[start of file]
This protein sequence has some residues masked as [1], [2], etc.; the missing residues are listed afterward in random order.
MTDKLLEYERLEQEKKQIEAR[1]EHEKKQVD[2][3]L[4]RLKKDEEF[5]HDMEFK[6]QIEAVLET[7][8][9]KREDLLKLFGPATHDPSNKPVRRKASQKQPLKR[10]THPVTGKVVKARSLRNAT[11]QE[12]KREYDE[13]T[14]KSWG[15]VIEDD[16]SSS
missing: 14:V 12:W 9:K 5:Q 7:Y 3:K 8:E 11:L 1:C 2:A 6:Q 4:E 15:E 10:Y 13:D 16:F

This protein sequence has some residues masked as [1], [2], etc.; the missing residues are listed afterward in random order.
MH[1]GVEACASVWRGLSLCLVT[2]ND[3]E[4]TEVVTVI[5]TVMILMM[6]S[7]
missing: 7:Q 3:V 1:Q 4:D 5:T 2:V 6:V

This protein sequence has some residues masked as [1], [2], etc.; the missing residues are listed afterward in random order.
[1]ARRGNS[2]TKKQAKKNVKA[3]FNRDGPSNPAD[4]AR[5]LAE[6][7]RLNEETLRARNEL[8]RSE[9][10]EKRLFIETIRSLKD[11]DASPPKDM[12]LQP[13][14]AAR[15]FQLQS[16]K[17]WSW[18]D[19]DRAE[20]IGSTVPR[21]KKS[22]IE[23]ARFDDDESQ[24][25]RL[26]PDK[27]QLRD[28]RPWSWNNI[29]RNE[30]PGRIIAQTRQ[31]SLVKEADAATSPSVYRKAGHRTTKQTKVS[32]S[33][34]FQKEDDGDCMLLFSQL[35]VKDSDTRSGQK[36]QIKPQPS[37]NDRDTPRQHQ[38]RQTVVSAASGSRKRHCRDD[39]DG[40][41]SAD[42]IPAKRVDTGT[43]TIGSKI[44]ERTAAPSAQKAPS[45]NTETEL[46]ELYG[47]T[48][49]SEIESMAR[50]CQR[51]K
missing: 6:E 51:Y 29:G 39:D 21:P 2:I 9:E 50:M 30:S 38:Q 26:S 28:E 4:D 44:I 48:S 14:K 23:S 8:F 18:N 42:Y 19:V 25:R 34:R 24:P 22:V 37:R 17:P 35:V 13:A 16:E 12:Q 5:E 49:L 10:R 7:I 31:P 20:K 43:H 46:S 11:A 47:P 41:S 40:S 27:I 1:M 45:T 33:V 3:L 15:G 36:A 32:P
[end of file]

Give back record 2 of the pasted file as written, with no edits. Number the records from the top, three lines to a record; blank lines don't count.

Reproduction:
This protein sequence has some residues masked as [1], [2], etc.; the missing residues are listed afterward in random order.
MH[1]GVEACASVWRGLSLCLVT[2]ND[3]E[4]TEVVTVI[5]TVMILMM[6]S[7]
missing: 7:Q 3:V 1:Q 4:D 5:T 2:V 6:V